The kobold was very relieved that we returned to free him after all. His name was Mikmak, he told us, and he hailed from the Scottsdale tribe! Of course, at once, I had a thousand questions for him: what was he doing here? What was going on at Scottsdale? We had heard about some issues concerning his tribe, so could he tell us what they were all about? Mikmak mentioned some kind of issue with the ruling powers in Scottsdale, and that his chief, Sootscale, had sent him and others of the tribe to retrieve a special idol for the tribe's shaman. I reached for the bag of holding and showed him the demonic figurine we had found in the chieftain's chamber – was this what he was looking for?
The bulging of his eyes told me that yes, that was it. Then the way he looked over my head and began slowly crouching like a scared rabbit told me something larger than myself was standing right behind me. And the way he then vanished into the next chamber told me it was probably not Takeshi.
Oksana and I looked over our shoulders.
(sidenote: very well. I thought I had seen a giant centipede here, but I was obviously mistaken. Of course, my fault. NOW I was seeing a giant centipede. And they grow larger than small dogs. Or large dogs. Or donkeys. Teehee, silly me! WHY?!)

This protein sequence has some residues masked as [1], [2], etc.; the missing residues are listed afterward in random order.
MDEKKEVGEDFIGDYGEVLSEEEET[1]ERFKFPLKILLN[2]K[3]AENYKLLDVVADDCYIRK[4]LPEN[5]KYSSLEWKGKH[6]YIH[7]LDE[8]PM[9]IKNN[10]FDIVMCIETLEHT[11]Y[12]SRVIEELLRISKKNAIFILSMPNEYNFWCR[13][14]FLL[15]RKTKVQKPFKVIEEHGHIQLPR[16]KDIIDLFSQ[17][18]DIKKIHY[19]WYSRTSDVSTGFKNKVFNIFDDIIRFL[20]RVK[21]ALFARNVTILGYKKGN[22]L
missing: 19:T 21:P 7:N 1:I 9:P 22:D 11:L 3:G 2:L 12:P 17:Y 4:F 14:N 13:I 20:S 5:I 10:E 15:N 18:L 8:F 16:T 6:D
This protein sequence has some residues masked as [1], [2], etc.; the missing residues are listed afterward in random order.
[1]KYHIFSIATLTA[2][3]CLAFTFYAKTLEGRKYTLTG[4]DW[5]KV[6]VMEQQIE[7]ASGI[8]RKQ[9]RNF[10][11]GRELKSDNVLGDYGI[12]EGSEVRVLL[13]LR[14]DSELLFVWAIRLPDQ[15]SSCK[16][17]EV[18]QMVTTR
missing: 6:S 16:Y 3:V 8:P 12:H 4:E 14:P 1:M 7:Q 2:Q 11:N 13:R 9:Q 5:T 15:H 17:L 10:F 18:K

The thing clacked its pincers at us. And, I realized of a sudden, my brothers were all the way around the cave complex. The first thing I thought to do was get away as far as I could and start playing battle music. Judging by the way sound reverberated off the cave walls, they would hear it even from far away. They would know we were in trouble. But while they didn't get to us, Oksana and I had to defend ourselves somehow. Sleeping wouldn't work on the thing, and it was far too tough to be affected by my shouting. The only thing I could think to do was, retrieve my wand of burning hands from the bag, and try to use it. (sidenote: practice more – it took me three tries to get it right!) Fortunately, and as we know each other well enough, Bear and Monkey had heard the music from across the complex, and came in the other side. We surrounded the centipede, and managed to throw it down.